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Cubs Win! Cubs end title drought in epic Game 7

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The Chicago Cubs have won the World Series, snapping their 108-year championship drought!

Okay, now that, that we’re past that cliched start to this article, it only makes sense that the combined forces of Theo Epstein and Joe Maddon led to the end of the longest championship drought in sports. Epstein’s Hall of Fame preparations have to be starting now after he has built teams to end the two longest title droughts. He brought over the formula that finally brought the end of the ‘Curse of the Bambino’ that left the Boston Red Sox in misery for so long before 2004. Maddon was the only man to make the Tampa Bay Rays relevant in their entire history.

They did it in Chicago with the Cubs now too.

It took a lot of losing to get to this point. Just a few years ago the Cubs lost 100 games, but it was to make them better and stronger. This year, they were the best team in baseball all year long, won over 100 games and showed their resolve by battling back from a 3-1 deficit to win the World Series.

In the end, it was just having a collection of good baseball players with a manager who knew how to best piece the puzzle together.

There wasn’t a weak spot in the Cubs lineup. It was their No. 5 hitter Ben Zobrist, who was with Maddon in Tampa Bay helping make the Rays a title contender, that was given the World Series MVP accolades for his timely hitting, including a 10th-inning RBI that got the Cubs ahead and got them the momentum back in the game.

Dexter Fowler led the game off with a 410-foot home run to center field and went 3-for-5 in the game. The Cubs used three different catchers in the game and all of them had an RBI. Kyle Schwarber went 3-for-5. The guys they needed to step up to help stars Kris Bryan and Anthony Rizzo stepped up and made sure the Cubs won the game.

Jake Arrieta shut the Cleveand Indians down in game six to save the Cubs chances and then Kyle Hendricks and Jon Lester did a fantastic job in game seven.

Had those guys not done their jobs, things would be completely different right now. Maddon questionably used Chapman for three innings in a one-sided Game Six win. It was a questionable decision to say the least and when he was called on again in Game Seven there wasn’t too much of a surprise that he was missing his control and movement with a fatigued arm.

He gave up a two-run home run to Rajai Davis in the bottom of the eighth inning as the Indiana tied the game back up at 6-6 and turned all of the momentum onto their side. Maddon and Chapman were ready to take all the blame, but a 12 minute rain delay between the ninth and 10th innings cooled down for the Indians. The Cubs regrouped, refocused and responded to pull off a memorable 8-7 Game 7 victory.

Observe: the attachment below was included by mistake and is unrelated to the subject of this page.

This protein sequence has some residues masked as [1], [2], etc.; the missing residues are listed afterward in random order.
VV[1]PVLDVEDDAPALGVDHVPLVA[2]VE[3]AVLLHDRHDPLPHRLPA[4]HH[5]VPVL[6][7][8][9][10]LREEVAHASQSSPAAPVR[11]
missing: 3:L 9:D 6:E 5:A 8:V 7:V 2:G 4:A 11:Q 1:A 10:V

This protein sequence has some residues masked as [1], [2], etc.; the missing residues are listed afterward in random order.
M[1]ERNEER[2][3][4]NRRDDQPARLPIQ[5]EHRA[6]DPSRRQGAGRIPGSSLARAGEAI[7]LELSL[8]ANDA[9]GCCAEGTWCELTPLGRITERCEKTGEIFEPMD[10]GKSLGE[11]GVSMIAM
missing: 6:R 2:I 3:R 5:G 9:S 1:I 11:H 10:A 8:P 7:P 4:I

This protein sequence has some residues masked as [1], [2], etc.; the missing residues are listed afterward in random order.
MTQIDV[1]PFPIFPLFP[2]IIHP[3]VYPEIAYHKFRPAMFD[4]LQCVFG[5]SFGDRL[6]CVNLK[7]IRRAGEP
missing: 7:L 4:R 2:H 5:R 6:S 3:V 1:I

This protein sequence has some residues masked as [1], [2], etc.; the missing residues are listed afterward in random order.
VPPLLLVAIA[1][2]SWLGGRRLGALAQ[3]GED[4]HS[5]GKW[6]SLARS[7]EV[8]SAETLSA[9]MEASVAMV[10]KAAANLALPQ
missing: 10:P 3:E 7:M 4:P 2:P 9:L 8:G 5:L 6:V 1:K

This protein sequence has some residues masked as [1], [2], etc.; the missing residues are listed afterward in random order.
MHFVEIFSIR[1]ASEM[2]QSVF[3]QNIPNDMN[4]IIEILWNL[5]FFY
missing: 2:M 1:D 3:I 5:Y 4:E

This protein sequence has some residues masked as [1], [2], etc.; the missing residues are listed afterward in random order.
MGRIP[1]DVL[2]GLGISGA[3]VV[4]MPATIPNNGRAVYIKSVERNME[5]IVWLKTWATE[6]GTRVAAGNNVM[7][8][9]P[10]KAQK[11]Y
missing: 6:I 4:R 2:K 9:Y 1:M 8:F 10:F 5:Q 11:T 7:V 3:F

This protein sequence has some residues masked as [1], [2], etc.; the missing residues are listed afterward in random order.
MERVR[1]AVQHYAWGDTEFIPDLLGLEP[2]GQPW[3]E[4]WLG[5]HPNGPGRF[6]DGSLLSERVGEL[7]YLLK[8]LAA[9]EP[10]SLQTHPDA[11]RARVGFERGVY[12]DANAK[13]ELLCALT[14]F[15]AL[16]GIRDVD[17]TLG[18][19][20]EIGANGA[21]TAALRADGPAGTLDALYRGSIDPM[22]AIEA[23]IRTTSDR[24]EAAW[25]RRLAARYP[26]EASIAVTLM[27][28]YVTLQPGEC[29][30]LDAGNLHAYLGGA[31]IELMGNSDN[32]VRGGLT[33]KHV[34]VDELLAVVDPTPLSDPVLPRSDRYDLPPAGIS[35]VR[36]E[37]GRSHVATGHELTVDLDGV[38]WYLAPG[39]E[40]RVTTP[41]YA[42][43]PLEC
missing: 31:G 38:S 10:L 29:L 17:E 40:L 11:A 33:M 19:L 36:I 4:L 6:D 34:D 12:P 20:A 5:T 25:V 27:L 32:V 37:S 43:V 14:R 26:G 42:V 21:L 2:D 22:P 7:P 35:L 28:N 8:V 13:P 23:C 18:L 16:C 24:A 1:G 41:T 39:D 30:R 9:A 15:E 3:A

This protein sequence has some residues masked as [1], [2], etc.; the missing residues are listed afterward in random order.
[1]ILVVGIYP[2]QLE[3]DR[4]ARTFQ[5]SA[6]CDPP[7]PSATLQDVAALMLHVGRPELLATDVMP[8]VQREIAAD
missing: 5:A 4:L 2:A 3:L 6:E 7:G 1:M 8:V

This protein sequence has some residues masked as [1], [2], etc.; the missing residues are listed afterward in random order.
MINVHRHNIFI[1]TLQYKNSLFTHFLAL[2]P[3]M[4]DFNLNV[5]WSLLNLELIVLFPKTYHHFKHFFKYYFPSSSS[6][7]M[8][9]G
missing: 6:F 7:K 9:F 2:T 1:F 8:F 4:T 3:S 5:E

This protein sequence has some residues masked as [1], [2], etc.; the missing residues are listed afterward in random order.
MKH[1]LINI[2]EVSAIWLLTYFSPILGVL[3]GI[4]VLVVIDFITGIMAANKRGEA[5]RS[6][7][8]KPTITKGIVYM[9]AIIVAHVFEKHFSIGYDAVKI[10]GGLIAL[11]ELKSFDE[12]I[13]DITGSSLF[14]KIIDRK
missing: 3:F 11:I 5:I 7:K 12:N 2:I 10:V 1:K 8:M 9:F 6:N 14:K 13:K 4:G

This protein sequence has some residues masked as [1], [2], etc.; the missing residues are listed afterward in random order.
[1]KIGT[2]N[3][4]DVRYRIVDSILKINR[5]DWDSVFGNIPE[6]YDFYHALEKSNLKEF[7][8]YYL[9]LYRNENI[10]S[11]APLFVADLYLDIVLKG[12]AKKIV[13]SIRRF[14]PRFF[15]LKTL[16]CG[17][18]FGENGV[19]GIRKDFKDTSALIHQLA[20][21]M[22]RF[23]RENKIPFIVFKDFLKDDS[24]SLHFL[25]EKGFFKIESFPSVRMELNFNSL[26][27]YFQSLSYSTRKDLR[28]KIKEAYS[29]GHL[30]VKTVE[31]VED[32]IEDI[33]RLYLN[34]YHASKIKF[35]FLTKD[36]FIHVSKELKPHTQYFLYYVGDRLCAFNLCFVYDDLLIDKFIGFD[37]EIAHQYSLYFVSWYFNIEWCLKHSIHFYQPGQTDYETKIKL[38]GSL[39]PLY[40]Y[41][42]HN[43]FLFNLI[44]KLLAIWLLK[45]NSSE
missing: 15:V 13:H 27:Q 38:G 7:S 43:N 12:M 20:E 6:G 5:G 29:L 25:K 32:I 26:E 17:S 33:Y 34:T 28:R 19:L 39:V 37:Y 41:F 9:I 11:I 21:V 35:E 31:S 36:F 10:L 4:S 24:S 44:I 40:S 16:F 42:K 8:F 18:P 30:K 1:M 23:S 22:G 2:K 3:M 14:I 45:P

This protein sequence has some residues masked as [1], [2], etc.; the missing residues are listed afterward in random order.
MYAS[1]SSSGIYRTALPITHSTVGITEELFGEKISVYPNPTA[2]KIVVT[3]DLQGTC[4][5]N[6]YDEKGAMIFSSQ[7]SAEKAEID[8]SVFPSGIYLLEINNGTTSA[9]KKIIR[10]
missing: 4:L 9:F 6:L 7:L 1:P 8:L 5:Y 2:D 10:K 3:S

In a way, one must wonder how things would have turned out had there not been a questionable rain delay to cool off the Indians after the tied the game and had all the momentum behind them, but this Cubs team was on their death bed long before that, trailing 3-1 in the series.

Then they pulled together three-straight wins for the greatest winning streak in their franchises’ history. They battled for a 3-2 Game Five win, then exploded out to a 7-0 lead, helped by a third-inning grand slam by Addison Russell in the third inning, and cruised to a 9-3 victory. In Game 7, with everything on the line, Fowler hit a home run to open the game and the team just kept hitting the ball consistently and came up with the clutch performances that they need.

And now, the Cubs are World Series champions.

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Corey Johns

Editor in Chief
You could say Corey was born to become a sports journalist. His father won a national championship coaching college soccer. His mother is a baseball fanatic who hasn't missed seeing an Orioles game since 1983 (literally, sometimes it's annoying). His great uncle was a big-time boxing promoter and his maternal grandfather was once a department head at the Baltimore Sun. Basically, sports and journalism run through his blood. He played just about every little league sports there was when he was a kid and was a multi-sport athlete in high school; even playing in the first-ever high school sanction Rugby game in the country. Eventually he retired from sports as an undefeated Maryland state Rugby champion as a high school senior. Perhaps lack of athletic talent has more to do with the retirement, but he will tell you that it more had to do with a great desire to jump right into media. Upon his graduation from University of Maryland, Baltimore County as a triple communications major, Corey started the So Much Sports network and has continued to grow his websites and continues to work to make them premier sports media outlets.

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